https://doi.org/10.29046/JHNJ.012.1.009">

Abstract

Background:

Deep venous thrombosis (DVT) of the lower extremities is a common cause of morbidity and mortality among neurologically injured patients. The data on incidence and prevalence rates of DVT among high risk neurologic populations is scarce. The available literature focuses largely on patients admitted to a medical or surgical intensive care unit with very limited information on patients in neuro-intensive care units (NICU). The aim of the present study is to assess the incidence and prevalence of deep vein thrombosis among patients admitted with acute neurologic injury.

Methods:

We conducted a retrospective review of ultrasound records of 2,644 patients admitted to NICU, stroke or INICU at a university hospital over a 13-month period. We included all patients who underwent routine lower extremity ultrasound on admission and weekly. Data was abstracted and analyzed to assess the prevalence of DVT in this period. We excluded patients presenting with superficial vein thrombosis, hematoma and chronic venous scarring.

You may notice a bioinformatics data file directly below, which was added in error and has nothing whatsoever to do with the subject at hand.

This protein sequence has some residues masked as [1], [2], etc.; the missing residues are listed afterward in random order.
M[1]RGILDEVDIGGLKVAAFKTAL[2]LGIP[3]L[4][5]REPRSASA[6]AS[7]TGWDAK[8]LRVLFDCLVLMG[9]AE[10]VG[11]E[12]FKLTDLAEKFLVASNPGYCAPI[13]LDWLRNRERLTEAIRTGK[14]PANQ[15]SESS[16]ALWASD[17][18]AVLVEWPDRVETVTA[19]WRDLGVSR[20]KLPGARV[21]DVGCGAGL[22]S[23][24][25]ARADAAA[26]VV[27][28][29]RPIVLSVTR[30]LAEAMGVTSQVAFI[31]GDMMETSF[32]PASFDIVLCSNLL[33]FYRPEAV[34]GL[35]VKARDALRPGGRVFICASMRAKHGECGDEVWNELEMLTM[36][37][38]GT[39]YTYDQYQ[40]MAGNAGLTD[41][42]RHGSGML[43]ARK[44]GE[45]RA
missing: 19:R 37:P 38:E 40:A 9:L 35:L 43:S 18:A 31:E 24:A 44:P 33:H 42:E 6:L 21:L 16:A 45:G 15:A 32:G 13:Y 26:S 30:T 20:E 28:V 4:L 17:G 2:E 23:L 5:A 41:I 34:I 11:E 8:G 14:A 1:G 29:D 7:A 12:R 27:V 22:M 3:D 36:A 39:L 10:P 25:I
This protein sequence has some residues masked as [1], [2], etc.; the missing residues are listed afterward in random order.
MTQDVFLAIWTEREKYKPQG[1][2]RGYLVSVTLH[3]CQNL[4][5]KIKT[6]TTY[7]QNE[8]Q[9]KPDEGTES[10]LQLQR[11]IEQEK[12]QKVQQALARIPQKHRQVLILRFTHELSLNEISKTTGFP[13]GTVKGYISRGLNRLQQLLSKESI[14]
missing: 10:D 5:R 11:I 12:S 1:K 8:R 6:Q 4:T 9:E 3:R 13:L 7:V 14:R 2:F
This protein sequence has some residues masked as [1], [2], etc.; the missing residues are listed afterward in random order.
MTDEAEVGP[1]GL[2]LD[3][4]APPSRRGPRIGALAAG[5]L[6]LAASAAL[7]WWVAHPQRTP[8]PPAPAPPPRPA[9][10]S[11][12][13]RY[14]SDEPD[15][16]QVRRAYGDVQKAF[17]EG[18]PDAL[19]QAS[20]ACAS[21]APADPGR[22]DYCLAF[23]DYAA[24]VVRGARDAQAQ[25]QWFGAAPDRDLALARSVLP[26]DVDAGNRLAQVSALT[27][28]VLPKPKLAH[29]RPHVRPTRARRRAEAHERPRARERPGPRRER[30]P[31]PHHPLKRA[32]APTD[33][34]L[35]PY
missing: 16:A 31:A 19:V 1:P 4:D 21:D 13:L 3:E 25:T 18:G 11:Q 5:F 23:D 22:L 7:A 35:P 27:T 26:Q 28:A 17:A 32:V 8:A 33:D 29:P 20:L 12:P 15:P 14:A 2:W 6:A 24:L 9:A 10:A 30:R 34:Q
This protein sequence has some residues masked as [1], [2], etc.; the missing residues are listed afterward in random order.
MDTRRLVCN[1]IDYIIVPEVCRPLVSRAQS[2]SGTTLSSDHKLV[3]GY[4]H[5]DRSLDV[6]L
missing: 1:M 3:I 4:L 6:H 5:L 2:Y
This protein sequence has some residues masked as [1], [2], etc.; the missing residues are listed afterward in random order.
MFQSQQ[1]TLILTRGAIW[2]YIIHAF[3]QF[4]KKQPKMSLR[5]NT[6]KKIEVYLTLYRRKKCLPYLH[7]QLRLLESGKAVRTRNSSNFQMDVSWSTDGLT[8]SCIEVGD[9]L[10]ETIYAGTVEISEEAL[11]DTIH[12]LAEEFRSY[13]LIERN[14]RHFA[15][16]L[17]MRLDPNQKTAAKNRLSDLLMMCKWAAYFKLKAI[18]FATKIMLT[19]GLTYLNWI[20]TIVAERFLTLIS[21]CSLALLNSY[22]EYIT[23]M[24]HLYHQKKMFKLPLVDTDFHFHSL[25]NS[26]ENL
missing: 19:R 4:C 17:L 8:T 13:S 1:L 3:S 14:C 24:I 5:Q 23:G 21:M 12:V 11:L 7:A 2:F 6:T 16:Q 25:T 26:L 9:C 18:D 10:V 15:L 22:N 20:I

Results:

Among the 2,644 patients studied, 161 were diagnosed with DVT. The overall prevalence of DVT was 6.1%. Of the 161 cases of DVT; 87 (54%) were diagnosed with DVT at the time of admission. In our sample, the rate of DVT present on admission was 3.3%. There were 74 cases of hospital-acquired DVT, yielding an incidence of 2.8%. Patients with DVT at the time of admission were largely Caucasian males with mean age 72 and mean SAPS II score of 34.2, ranging between 13 and 71.

Conclusions:

Patients admitted to a neuro ICU are at high risk for having DVT present on admission and for acquiring DVT during their hospitalization. Further research is needed to understand the risk profile of patients with acute neurological injury. Asymptomatic screening of high risk patients on admission to a neurologic ICU, stroke unit, or intermediate care unit will identify a significant number of cases of DVT present of admission that might otherwise be misidentified as hospital acquired cases.

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https://doi.org/10.29046/JHNJ.012.1.009">